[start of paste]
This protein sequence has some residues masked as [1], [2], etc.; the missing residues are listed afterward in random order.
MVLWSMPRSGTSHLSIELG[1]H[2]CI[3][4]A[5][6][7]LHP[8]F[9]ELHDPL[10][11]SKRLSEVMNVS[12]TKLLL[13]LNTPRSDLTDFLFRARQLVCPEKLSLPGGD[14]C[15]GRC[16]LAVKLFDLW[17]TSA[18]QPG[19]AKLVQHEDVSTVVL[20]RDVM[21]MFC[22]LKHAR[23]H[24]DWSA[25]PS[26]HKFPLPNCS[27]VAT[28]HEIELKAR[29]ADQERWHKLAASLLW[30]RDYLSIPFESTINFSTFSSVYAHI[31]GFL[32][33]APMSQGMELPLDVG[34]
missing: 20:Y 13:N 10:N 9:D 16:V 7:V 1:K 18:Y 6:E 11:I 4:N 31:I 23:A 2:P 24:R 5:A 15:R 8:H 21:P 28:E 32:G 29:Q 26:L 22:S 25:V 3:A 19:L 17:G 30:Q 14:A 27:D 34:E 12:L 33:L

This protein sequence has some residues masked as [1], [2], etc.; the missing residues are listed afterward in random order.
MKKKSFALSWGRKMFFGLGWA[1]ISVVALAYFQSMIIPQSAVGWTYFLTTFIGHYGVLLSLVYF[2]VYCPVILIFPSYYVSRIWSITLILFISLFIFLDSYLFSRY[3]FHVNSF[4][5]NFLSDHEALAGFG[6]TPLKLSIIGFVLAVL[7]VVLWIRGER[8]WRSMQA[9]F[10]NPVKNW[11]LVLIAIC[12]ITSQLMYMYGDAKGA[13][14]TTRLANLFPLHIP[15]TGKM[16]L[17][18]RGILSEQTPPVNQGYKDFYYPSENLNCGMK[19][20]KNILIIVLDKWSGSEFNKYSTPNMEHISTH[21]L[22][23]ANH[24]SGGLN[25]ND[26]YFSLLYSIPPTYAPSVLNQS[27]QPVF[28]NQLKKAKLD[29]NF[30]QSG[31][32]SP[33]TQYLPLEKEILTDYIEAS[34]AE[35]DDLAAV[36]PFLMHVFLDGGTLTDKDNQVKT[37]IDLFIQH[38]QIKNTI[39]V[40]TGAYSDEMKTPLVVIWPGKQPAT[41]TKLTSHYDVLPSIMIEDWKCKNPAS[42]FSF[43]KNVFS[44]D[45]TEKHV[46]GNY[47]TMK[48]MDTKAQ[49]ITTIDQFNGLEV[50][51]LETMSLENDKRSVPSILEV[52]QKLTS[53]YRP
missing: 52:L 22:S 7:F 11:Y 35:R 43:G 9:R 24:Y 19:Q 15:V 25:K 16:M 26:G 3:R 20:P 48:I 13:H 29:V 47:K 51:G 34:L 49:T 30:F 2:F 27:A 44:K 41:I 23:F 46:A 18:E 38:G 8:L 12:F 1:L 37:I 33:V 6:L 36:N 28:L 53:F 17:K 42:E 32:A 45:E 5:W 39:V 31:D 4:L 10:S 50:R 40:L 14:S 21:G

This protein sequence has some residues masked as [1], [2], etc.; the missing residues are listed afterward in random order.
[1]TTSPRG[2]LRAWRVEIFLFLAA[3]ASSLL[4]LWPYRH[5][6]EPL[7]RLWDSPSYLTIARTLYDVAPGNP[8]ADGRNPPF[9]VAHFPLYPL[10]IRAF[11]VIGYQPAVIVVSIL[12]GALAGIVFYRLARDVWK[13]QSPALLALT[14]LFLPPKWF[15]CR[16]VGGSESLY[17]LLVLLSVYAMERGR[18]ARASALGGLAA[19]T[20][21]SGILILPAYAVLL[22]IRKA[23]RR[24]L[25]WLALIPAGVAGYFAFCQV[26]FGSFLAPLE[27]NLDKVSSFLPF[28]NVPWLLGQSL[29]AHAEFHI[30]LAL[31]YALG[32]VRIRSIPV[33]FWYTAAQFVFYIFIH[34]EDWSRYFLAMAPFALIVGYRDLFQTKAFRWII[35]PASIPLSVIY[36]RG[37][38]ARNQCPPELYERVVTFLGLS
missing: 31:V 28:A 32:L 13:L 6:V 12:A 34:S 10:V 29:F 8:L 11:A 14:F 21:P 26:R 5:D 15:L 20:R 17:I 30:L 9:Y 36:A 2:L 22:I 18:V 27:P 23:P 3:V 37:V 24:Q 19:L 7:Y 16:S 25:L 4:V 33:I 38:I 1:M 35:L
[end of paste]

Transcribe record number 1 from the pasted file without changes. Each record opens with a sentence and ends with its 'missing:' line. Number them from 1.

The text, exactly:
This protein sequence has some residues masked as [1], [2], etc.; the missing residues are listed afterward in random order.
MVLWSMPRSGTSHLSIELG[1]H[2]CI[3][4]A[5][6][7]LHP[8]F[9]ELHDPL[10][11]SKRLSEVMNVS[12]TKLLL[13]LNTPRSDLTDFLFRARQLVCPEKLSLPGGD[14]C[15]GRC[16]LAVKLFDLW[17]TSA[18]QPG[19]AKLVQHEDVSTVVL[20]RDVM[21]MFC[22]LKHAR[23]H[24]DWSA[25]PS[26]HKFPLPNCS[27]VAT[28]HEIELKAR[29]ADQERWHKLAASLLW[30]RDYLSIPFESTINFSTFSSVYAHI[31]GFL[32][33]APMSQGMELPLDVG[34]
missing: 20:Y 13:N 10:N 9:D 16:V 7:V 1:K 18:Y 6:E 11:I 4:N 31:I 23:A 2:P 24:R 5:A 15:R 8:H 21:P 28:E 32:G 29:Q 26:L 22:S 25:V 3:A 19:L 17:G 30:Q 14:A 27:D 34:E 12:L 33:L